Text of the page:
Venezuela’s Largest Banknote Now Worth 12 US Cents
EspañolThe black market for US dollars in Venezuela reached a new high on Tuesday, September 29, when the exchange rate for the nation’s currency rose to 816 Bs. The price marks an increase of 371 percent from the start of 2015. With the jump, the average monthly income for Venezuelans now sits at US$9.
The new value of the parallel currency is published by DolarToday, the only reference site that publishes the value of the US dollar in Venezuela. It calculates the exchange rate based on the operations that take place in the Colombian city of Cúcuta, on the border with Venezuela.
While the border remains officially closed at the command of Venezuelan President Nicolás Maduro, the currency exchange remains active in the form of online bank transfers, DolarToday reported. Maduro has previously called for the directives of the online pricing portal to be imprisoned.
— DolarToday® (@DolarToday) September 29, 2015
“At present, the US dollar trades at Bs. 816.00, while the Euro trades at Bs. 918.12, without obstacles.”
Supply and demand for trading the currency in its cash form has been reduced, since the largest denomination of 100 Bs. now buys just 12 US cents. However, this “has not been a determining fact in the price,” the report stated.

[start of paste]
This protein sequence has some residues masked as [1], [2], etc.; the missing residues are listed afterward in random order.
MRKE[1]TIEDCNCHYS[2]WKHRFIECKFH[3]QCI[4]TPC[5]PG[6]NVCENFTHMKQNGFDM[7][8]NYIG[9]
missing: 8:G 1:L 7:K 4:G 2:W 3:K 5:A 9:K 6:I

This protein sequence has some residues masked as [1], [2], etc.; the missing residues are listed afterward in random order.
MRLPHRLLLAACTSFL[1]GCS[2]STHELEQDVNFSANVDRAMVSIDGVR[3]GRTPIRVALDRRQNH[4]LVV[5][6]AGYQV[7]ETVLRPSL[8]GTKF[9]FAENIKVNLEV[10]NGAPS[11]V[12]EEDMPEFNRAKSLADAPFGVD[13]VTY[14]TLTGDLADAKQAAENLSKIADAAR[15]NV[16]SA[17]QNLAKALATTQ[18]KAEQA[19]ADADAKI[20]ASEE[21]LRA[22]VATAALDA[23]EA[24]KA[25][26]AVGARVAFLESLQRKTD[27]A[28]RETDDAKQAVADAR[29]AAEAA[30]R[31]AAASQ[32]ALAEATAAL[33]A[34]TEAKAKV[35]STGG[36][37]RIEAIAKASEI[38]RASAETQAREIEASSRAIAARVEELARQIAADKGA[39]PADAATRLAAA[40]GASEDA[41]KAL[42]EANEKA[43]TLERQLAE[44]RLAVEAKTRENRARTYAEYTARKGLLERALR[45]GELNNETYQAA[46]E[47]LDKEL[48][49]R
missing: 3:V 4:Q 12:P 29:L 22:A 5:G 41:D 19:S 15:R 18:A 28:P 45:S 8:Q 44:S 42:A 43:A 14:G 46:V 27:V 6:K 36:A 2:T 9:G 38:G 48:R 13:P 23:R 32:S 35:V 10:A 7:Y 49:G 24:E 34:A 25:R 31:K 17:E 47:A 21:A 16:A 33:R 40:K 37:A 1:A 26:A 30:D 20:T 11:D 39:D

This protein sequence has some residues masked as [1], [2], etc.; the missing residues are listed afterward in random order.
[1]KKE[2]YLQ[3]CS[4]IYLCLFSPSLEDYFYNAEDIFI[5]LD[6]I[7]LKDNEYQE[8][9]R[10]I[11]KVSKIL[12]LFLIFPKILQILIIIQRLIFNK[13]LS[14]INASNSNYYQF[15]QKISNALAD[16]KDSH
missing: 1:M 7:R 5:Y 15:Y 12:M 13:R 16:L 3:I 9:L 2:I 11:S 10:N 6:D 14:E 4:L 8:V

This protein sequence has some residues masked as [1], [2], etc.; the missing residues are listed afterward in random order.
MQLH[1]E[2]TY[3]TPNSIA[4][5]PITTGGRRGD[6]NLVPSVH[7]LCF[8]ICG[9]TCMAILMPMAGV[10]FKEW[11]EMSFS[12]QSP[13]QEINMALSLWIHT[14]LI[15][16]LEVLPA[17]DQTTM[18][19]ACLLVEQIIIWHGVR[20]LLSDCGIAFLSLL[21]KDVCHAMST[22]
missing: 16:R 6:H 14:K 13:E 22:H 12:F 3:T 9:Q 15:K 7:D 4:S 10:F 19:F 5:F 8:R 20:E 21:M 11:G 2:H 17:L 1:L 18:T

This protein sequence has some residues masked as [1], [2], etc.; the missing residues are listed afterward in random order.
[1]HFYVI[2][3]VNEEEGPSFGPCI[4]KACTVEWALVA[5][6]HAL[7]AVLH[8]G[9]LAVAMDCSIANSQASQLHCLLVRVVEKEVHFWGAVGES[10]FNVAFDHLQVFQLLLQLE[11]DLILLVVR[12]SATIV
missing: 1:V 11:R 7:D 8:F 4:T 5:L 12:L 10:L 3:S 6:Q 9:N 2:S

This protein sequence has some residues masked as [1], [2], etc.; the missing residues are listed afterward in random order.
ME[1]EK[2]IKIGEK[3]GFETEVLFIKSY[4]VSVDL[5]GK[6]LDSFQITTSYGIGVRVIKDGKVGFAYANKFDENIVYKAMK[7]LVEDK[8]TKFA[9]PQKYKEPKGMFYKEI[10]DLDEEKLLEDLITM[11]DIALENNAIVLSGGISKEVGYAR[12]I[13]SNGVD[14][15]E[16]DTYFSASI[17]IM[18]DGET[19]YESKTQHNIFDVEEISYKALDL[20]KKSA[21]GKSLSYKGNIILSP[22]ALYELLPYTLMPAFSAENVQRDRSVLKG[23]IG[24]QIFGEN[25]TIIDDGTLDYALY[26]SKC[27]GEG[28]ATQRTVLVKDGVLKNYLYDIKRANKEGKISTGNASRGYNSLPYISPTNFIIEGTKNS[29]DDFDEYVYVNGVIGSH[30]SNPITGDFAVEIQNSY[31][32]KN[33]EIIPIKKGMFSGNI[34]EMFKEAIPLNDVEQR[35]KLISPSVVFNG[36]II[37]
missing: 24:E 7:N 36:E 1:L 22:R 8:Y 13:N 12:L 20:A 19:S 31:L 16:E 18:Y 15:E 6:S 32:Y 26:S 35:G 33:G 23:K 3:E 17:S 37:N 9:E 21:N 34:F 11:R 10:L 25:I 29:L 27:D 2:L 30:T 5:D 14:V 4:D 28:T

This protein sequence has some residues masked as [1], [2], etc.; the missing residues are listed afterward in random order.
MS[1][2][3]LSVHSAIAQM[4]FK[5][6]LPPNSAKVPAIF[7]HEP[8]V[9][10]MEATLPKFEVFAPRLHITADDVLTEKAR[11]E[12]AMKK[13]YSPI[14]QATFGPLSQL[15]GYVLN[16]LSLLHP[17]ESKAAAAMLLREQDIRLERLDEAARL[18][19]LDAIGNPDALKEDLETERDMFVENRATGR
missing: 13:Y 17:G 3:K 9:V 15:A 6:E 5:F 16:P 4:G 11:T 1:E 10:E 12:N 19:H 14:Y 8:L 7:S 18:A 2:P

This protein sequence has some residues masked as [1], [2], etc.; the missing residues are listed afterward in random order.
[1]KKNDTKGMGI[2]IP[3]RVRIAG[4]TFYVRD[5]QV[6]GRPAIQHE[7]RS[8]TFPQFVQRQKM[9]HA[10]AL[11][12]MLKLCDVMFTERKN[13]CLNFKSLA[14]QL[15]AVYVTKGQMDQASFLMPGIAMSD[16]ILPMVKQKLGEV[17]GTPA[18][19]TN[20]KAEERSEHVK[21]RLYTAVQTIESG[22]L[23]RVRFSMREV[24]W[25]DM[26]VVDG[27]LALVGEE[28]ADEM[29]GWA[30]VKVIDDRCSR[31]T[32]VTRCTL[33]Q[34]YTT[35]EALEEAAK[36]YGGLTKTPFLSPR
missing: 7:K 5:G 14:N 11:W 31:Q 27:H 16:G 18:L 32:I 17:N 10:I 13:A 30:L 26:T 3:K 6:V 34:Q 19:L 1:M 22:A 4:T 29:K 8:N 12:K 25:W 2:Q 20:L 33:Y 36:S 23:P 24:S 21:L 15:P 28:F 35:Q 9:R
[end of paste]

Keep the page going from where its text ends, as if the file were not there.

Black-market dollars are increasingly valuable due to the control exerted by Venezuela’s national government over the currency market within the country. Officials in the socialist regime decide who gains access to the currency, how much of it they can be awarded, and at what price.
Venezuelan economists argue that should currency controls continue in place, the parallel currency’s value will continue to grow. The government does not seem to have the political will to amend this situation, they explain.
The rise in the exchange rate has exceeded expectations and been driven by a combination of anxiety and inflation uncertainty. The annualized inflation rate is expected to exceed the 600 percent mark this year, according to Steve Hanke, professor of applied economics from Johns Hopkins University in Baltimore.